Writing a preview of the Cheltenham Literature Festival, I suggested all History students should read literature. I was reminded of this today when I read the (belated – he died in June) obituary of Michael Herr in The Guardian. Herr’s book, Dispatches (1977), was one of the most powerful pieces of writing dealing with the … More Literature, History, and the Vietnam War
On the face of it this year’s Cheltenham Literature Festival does not offer a great deal of interest to the student of history. Yes, there are sessions on Rethinking the Somme, the Great War, Cheltenham in the Great War, and on shellshock, with contributions from Lyn MacDonald, Hugh Sebag-Montefiore, Allan Mallinson, and Taylor Dowling, plus … More History at the Cheltenham Literature Festival 2016
October has been a busy month this year in Cheltenham. In addition to the renowned Cheltenham Literature Festival at the beginning of the month, there have been a number of events for Black History Month in Cheltenham including the visits of George the Poet, the Egyptian Spirits Belly Dancers, film screenings, African Art Competitions and … More Reflections of Black History Month: Bonnie Greer & Gary Younge at FCH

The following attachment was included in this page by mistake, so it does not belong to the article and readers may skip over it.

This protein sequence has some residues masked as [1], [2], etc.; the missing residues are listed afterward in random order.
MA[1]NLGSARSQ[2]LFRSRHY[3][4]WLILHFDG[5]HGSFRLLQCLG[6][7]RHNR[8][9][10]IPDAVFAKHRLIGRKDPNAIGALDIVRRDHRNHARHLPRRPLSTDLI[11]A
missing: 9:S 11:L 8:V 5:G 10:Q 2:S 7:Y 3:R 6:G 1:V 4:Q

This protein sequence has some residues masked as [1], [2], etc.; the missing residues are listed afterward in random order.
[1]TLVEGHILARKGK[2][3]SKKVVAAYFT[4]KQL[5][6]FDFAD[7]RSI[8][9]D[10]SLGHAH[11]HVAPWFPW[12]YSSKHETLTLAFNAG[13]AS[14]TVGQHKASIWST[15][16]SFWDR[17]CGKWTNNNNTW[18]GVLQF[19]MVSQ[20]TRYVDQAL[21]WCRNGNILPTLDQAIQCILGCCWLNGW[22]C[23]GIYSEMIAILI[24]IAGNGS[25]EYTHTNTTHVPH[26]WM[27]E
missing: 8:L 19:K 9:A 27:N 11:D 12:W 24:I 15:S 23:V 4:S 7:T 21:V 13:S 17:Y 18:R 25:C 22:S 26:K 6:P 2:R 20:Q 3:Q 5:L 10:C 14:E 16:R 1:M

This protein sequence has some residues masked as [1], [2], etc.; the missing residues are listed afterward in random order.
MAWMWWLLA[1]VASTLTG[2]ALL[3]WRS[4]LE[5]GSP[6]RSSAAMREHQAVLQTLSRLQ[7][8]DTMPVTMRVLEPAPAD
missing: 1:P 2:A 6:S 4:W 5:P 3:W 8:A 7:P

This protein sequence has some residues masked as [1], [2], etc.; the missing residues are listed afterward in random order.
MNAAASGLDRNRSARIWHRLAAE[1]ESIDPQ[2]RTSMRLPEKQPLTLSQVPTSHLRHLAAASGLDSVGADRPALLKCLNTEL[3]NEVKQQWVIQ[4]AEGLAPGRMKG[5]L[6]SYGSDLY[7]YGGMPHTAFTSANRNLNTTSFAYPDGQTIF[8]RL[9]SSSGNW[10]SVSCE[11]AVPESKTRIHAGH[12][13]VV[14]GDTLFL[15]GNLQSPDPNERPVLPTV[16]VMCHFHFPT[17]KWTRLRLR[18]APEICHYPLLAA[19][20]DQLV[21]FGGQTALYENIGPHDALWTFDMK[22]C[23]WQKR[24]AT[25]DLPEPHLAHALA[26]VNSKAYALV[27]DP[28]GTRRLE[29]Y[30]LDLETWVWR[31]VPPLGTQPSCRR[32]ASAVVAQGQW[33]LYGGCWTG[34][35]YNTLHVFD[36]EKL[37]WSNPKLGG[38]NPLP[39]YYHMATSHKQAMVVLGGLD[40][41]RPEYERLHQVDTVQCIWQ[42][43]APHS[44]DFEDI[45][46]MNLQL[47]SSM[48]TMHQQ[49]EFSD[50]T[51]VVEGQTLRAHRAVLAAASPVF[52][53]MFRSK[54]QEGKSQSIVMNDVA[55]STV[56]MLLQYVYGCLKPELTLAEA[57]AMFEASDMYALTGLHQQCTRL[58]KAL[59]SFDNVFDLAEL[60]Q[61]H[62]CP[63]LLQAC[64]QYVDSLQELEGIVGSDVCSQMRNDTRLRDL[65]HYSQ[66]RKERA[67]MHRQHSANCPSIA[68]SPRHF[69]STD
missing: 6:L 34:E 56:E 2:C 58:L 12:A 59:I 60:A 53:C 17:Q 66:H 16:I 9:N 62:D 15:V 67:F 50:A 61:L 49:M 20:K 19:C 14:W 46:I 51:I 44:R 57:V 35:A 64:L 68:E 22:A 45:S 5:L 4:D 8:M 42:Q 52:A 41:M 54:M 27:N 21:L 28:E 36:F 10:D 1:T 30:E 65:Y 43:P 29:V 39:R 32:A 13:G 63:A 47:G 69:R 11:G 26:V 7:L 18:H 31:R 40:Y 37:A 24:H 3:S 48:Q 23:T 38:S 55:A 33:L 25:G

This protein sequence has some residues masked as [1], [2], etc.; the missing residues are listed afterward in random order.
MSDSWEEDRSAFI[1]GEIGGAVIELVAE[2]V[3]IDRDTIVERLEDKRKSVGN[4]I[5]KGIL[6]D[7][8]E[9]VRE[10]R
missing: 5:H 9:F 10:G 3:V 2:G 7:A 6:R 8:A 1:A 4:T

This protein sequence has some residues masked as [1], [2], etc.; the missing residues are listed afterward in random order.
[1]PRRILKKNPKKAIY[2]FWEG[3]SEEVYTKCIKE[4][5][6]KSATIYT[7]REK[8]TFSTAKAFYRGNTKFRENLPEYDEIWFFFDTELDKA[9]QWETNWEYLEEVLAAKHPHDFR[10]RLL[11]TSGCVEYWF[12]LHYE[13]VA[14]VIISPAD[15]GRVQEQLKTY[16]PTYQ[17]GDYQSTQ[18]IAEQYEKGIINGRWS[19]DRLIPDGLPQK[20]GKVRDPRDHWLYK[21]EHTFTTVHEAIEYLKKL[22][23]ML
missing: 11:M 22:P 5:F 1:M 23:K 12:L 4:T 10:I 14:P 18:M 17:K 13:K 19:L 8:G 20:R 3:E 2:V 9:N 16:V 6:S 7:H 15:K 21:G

Further to Neil’s posts last week, in this video Dr Christian O’Connell talks to him about American literature, the GCSE syllabus, and why students should read as widely as possible.
Having just written about the value of American literature, I heard the sad news today of the death of Maya Angelou, one of the writers I listed as a “must read” for potential and existing students of history – American and otherwise. Dr. Angelou (she always insisted on the formal title), was 86 when … More Maya Angelou and African American Literature